Two former BlackRock analysts have claimed they experienced sexual, religious and racial harassment while employed at the asset management giant’s New York office, according to an open letter to company CEO Larry Fink published yesterday.
Essma Bengabsia and Mugi Nguyai, who are of Arab and Kenyan descent, respectively, said that senior managers and other employees at the firm routinely made sexual and racist comments, in addition to mocking their religious beliefs. Both whistleblowers have given accounts of the alleged incidents to back up their allegations.
According to the letter, Bengabsia and Nguyai were “labelled as difficult, aggressive, or too outspoken to manage” when they lodged complaints over the alleged harassment with BlackRock’s human resources departments. Nguyai claims he was fired by the firm ahead of an agreed-upon resignation date “in retaliation” for reporting the incidents.
The letter also accuses BlackRock of systematically driving out black employees who had voiced concerns over their experiences at the company. It draws upon the testimony of unnamed employees at BlackRock’s London and San Francisco office, who, it alleges, corroborate the grievances. The letter also makes claims about a “lack of opportunities for progression, terrible compensation compared to their non-black equivalents, and being type-cast as difficult for voicing themselves”.
Nguyai is the second whistleblower to accuse BlackRock of having a culture that is unsupportive to black and minority employees. Earlier this month, Bengabsia launched a petition calling for an independent investigation into harassment and discrimination allegations, after describing her alleged experiences at the firm.
The online petition has gathered close to 9,000 signatures since it was launched.
BlackRock is also facing a lawsuit from Brittanie McGee, a black former employee who similarly claims she was “forced out” after complaining that white, male employees were given more desirable assignments, higher pay and promotions compared to black staffers.
In response to the latest allegations, BlackRock has circulated an internal memo seen by RI, which commits to launching a “broader DEI [diversity, equity and inclusion] strategy” in early March, and an expansion of “manager and employee training on behavior, conduct and respect”.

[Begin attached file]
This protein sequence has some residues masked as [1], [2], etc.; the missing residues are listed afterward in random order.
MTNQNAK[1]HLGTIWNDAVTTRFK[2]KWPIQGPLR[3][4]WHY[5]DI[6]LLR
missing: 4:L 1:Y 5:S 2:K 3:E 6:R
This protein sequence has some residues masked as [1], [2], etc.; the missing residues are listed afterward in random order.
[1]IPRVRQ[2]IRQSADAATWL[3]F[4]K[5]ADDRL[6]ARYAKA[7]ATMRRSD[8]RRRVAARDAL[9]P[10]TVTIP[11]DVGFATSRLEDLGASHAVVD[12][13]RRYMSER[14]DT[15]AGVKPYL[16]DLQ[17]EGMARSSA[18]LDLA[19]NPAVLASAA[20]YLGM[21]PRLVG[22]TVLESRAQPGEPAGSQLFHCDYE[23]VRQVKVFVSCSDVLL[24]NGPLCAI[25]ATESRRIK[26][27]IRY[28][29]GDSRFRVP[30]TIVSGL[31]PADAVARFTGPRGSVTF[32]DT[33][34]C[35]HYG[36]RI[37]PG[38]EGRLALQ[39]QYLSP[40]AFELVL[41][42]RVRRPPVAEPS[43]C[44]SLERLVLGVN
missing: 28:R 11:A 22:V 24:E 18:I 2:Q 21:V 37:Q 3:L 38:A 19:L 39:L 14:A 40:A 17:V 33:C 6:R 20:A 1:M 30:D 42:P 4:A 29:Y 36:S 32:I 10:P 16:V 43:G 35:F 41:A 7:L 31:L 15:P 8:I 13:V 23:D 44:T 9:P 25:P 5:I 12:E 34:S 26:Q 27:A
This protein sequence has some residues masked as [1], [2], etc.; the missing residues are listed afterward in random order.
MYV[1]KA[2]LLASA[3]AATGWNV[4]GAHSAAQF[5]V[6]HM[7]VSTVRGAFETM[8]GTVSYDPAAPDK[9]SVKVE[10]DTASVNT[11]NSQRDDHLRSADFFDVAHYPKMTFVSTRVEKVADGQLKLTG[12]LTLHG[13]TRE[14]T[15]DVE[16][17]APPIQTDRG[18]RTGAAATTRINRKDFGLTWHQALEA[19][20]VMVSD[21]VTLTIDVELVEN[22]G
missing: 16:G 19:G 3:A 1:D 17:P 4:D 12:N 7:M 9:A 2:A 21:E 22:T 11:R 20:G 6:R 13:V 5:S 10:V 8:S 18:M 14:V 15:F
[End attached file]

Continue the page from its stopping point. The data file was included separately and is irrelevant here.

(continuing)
“While we disagree with the portrayal of our firm in today’s blog post, we must acknowledge that there are former and current employees who have not experienced the culture that we aspire to at BlackRock. Moments like these underscore the urgency of our broader ambitions on diversity, equity and inclusion. We know we have much work to do in building a culture of belonging,” the memo said.
The company previously issued statements saying that it had investigated the claims made by Bengabsia and McGee and had found them to be without merit.
Last year, BlackRock’s CEO, Larry Fink, spoke out along with other Wall Street executives to denounce racism after the death of George Floyd at the hands of US police: “No organization is immune from the challenges posed by racial bias. As a firm committed to racial equality, we must also consider where racial disparity exists in our own organizations and not tolerate our shortcomings,” he said at the time.
The asset manager has also pledged to double the number of black representation among senior leadership. Currently, only 3% of senior executives – those at Director level and above – identify as black.
Separately, fixed-income powerhouse PIMCO is being sued in California by a former employee who alleges she was demoted after rejecting sexual advances from the former Chair of PIMCO funds, Bret Harris, and former Executive Vice President and Global Head of Corporate Communications, Daniel Tarman. Two other women have also joined the suit, claiming separate incidents of harassment and discrimination.